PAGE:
Living the Fantasy: Hall of Fame
Also see: 10 Things for 2006-07 I | War of the Worlds

Sir Charles played way bigger than he was.
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I come to you today live and direct from a hotel room in Troy, Mich., where in roughly 24 hours the Shock will battle the Monarchs for the 10th WNBA championship.

But for our purposes here, the ladies are kindly asked to take a seat while we ask three true NBA legends to rise for their just desserts.

Charles Barkley, Dominique Wilkins, and Joe Dumars (along with Geno Auriemma, Sandro Gamba, and David Gavitt) are poised to become immortals in the pantheon of basketball, as all six will be inducted to the Basketball Hall of Fame in just a few short hours. Sir Charles, ‘Nique, and Joe D were all phenomenal basketball players, obviously, and that’s why I’m back to chime in on their behalf.

Barkley is roughly 6-5, yet he ranks 15th all-time with 12,546 rebounds, ahead of seven-footers like Dikembe Mutombo, Patrick Ewing, and David Robinson, and ahead of specialists like Paul Silas, Charles Oakley, and Dennis Rodman. Thus, the nickname "Round Mound of Rebound". But rebounds don’t tell the whole story, as Barkley ranks 16th in points with 23,757, 15th in field goal percentage at .541, 17th in steals with 1,648 (1.54 per game), and ninth in free throws made with 6,349.

Barkley was a beast who was a first-round fantasy pick for 11 straight seasons from 1985-96, when he never fell below 20 points, 10 rebounds, three assists, 1.3 steals, or 49 percent from the floor.

But beyond the fantasy of it all, Barkley’s place in basketball history is that of the best undersized rebounder ever. It could also be said of Barkley that no basketball player got more out of less. The same cannot be said of The Chuckster’s broadcasting, and we’ll just leave it at that.

'Nique did this better than anyone in league history.
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Wilkins ranks ninth all-time in scoring with 26,668 points, ahead of such luminaries as John Havlicek, Jerry West, Elgin Baylor, Larry Bird, and George Gervin. His scoring average of 24.8 ranks 11th all-time. That said, and that is a mouthful, Wilkins was merely average in every other statistical category, a fact that made him an overrated fantasy player in the 80s and 90s.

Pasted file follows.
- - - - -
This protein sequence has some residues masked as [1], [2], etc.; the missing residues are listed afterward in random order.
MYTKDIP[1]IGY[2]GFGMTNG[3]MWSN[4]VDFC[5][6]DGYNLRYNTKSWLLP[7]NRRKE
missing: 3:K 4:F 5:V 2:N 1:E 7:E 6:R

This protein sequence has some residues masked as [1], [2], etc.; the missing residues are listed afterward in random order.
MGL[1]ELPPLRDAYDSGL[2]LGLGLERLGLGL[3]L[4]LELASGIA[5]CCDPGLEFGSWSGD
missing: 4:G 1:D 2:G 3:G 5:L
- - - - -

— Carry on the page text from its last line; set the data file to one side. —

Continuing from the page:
Over his 15-year NBA career, Wilkins had a field goal percentage of .461, topped 100 threes only twice, pulled 6.7 boards per game, dished 2.5 assists, and came up with 1.3 steals and 0.6 blocks. Sounds a lot like Carmelo Anthony’s line, doesn’t it?

Wilkins may have been a slightly overrated fantasy player, but to me his basketball legacy is twofold.

On one hand, he was the greatest dunker I have ever seen. Yes, better than Michael Jordan, Julius Erving, and JR Rider. No one dunked with 'Nique’s blend of power and grace. Keep in mind, neither Jordan nor Erving were dubbed "The Human Highlight Film".

On the other hand, ‘Nique’s legacy is that of the greatest loser in NBA history. Of the eight players who scored more points than Wilkins, only Karl Malone failed to win a ring. But we can hardly label Malone a loser, as he went to The Finals twice and battled in 193 playoff games. By contrast, Wilkins appeared in just 56 postseason games and never sniffed the NBA’s main event.

(Of course, when I call Wilkins a "loser", I mean "non-winner." Not the rube who wears the t-shirt of the band he’s going to see or the tool in the BMW who bounces from lane to lane in rush hour traffic.)

When I think of Dumars as a fantasy player, I immediately think of fellow Piston, then Knick, Allan Houston.

Over his 14-year career, Dumars averaged 16.1 points, 4.5 assists, 2.2 rebounds, 0.9 steals, 0.1 blocks, .461 from the field, .400 from three, and .850 from the line. In 12 years, Houston averaged 17.3 points, 2.9 rebounds, 2.4 assists, 0.7 steals, 0.2 blocks, .444 from the field, .402 from three, and .863 from the stripe.

Dumars was often asked to guard the best in the business.
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If you’re as mildly insane as me, you probably have Twilight Zone music ringing in your ears right about now. (By the way, who would have guessed that Houston blocked more shots per game than Dumars? Shocking.)

Obviously, Dumars never cared about stats. How could he care about stats when he had to worry about guarding Jordan on his way to winning back-to-back rings in 1989 and 1990? And let’s not forget that Dumars was named Finals MVP for his efforts against the Lakers in June of 1989.

Like Wilkins, Dumars’ basketball legacy is twofold.

First off, he is the most underrated defender of all-time. When you listen to people talk about the game’s great defenders, you always hear the names Russell, Jordan, Pippen, Wallace, Mutombo, Olajuwon, Robinson, Garnett, and Payton -- and rightly so. But rarely do you hear Dumars’ name in the same sentence, and that isn’t right. Just ask Jordan, who once deemed Dumars the best defender he faced in the NBA.

Secondly, Dumars is quite possibly the best team player of all-time. If Chuck Daly needed eight points and shut-down defense, Dumars would deliver every single time. If Daly needed 25 points because Isiah Thomas was either injured or struggling, Dumars would deliver every single time. And that team-oriented mentality has carried over to the front office where Dumars earned a ring as the architect of the 2004 Pistons.

I haven’t had the pleasure of meeting Barkley or Wilkins, but I have crossed paths with Dumars, who is in the Hall of Fame of humans as well as the Hall of Fame of ballers.

During the regular season, NBA TV fantasy expert Rick Kamla writes a weekly column, Living the Fantasy, on E-mail him at